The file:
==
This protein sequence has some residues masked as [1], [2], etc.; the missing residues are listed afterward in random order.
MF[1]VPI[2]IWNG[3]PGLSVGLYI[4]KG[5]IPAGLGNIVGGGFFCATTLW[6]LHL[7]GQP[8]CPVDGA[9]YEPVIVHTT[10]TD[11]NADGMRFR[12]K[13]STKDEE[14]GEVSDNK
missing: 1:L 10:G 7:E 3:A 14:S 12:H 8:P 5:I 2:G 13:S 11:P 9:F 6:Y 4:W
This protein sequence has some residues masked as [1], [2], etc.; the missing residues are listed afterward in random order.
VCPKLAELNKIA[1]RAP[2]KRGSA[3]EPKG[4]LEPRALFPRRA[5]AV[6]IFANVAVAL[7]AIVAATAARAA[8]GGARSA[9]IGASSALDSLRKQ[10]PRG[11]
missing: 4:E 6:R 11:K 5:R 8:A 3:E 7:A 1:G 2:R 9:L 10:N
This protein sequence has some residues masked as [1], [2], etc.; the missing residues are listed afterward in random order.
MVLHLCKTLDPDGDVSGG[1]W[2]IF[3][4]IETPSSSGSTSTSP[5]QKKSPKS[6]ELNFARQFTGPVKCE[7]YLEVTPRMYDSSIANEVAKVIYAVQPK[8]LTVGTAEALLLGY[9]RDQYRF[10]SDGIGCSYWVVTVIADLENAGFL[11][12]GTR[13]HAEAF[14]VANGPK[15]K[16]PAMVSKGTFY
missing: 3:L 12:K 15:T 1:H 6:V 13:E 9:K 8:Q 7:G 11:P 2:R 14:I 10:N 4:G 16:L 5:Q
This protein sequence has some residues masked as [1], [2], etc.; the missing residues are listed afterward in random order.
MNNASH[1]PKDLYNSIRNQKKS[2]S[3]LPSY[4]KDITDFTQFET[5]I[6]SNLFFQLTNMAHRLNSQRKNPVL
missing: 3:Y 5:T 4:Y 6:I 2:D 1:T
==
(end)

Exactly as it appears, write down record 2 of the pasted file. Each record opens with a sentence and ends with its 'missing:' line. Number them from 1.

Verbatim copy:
This protein sequence has some residues masked as [1], [2], etc.; the missing residues are listed afterward in random order.
VCPKLAELNKIA[1]RAP[2]KRGSA[3]EPKG[4]LEPRALFPRRA[5]AV[6]IFANVAVAL[7]AIVAATAARAA[8]GGARSA[9]IGASSALDSLRKQ[10]PRG[11]
missing: 4:E 6:R 11:K 5:R 8:A 3:E 7:A 1:G 2:R 9:L 10:N